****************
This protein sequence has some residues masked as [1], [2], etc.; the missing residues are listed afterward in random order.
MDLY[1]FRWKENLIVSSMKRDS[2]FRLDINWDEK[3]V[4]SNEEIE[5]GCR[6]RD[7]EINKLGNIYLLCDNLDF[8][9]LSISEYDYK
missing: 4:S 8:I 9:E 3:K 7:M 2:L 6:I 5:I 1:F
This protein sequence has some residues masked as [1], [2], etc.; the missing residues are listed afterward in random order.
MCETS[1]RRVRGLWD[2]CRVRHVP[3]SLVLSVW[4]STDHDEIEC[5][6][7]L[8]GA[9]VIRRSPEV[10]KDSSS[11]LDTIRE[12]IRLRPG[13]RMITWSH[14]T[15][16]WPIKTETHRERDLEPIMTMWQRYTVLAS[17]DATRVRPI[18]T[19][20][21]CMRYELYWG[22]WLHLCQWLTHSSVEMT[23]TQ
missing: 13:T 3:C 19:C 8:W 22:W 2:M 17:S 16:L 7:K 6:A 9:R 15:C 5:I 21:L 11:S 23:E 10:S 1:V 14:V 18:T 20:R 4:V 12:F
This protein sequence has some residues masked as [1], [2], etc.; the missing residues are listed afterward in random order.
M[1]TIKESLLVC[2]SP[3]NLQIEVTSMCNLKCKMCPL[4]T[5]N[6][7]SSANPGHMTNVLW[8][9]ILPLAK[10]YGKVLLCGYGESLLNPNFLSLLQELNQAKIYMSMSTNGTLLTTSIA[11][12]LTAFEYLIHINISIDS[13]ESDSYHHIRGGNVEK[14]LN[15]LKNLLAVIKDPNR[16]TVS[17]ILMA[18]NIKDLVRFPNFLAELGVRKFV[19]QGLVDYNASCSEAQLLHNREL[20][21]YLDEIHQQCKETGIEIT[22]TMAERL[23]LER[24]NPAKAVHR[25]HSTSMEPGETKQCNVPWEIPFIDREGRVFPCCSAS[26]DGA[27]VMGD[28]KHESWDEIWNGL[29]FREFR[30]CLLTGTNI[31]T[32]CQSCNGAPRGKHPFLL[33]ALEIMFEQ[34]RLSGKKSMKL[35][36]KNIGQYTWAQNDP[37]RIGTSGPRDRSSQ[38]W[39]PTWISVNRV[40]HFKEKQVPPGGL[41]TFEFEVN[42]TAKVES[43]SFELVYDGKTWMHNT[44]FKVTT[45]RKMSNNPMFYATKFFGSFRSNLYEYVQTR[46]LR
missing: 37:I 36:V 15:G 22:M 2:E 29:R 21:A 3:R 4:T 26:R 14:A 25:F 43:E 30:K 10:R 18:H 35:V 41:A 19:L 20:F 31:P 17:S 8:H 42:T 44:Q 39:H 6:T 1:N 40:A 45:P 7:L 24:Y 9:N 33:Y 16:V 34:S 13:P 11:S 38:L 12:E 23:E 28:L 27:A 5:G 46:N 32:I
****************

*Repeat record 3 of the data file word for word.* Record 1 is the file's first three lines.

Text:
This protein sequence has some residues masked as [1], [2], etc.; the missing residues are listed afterward in random order.
M[1]TIKESLLVC[2]SP[3]NLQIEVTSMCNLKCKMCPL[4]T[5]N[6][7]SSANPGHMTNVLW[8][9]ILPLAK[10]YGKVLLCGYGESLLNPNFLSLLQELNQAKIYMSMSTNGTLLTTSIA[11][12]LTAFEYLIHINISIDS[13]ESDSYHHIRGGNVEK[14]LN[15]LKNLLAVIKDPNR[16]TVS[17]ILMA[18]NIKDLVRFPNFLAELGVRKFV[19]QGLVDYNASCSEAQLLHNREL[20][21]YLDEIHQQCKETGIEIT[22]TMAERL[23]LER[24]NPAKAVHR[25]HSTSMEPGETKQCNVPWEIPFIDREGRVFPCCSAS[26]DGA[27]VMGD[28]KHESWDEIWNGL[29]FREFR[30]CLLTGTNI[31]T[32]CQSCNGAPRGKHPFLL[33]ALEIMFEQ[34]RLSGKKSMKL[35][36]KNIGQYTWAQNDP[37]RIGTSGPRDRSSQ[38]W[39]PTWISVNRV[40]HFKEKQVPPGGL[41]TFEFEVN[42]TAKVES[43]SFELVYDGKTWMHNT[44]FKVTT[45]RKMSNNPMFYATKFFGSFRSNLYEYVQTR[46]LR
missing: 37:I 36:V 15:G 22:M 2:E 29:R 21:A 3:R 4:T 26:R 14:A 25:F 43:E 30:K 10:R 18:H 35:V 41:A 19:L 20:F 31:P 17:S 8:H 42:T 44:Q 39:H 6:T 1:N 40:A 45:P 7:L 24:Y 9:N 33:Y 16:V 34:S 13:P 11:S 38:L 12:E 23:E 28:L 27:A 5:G 46:N 32:I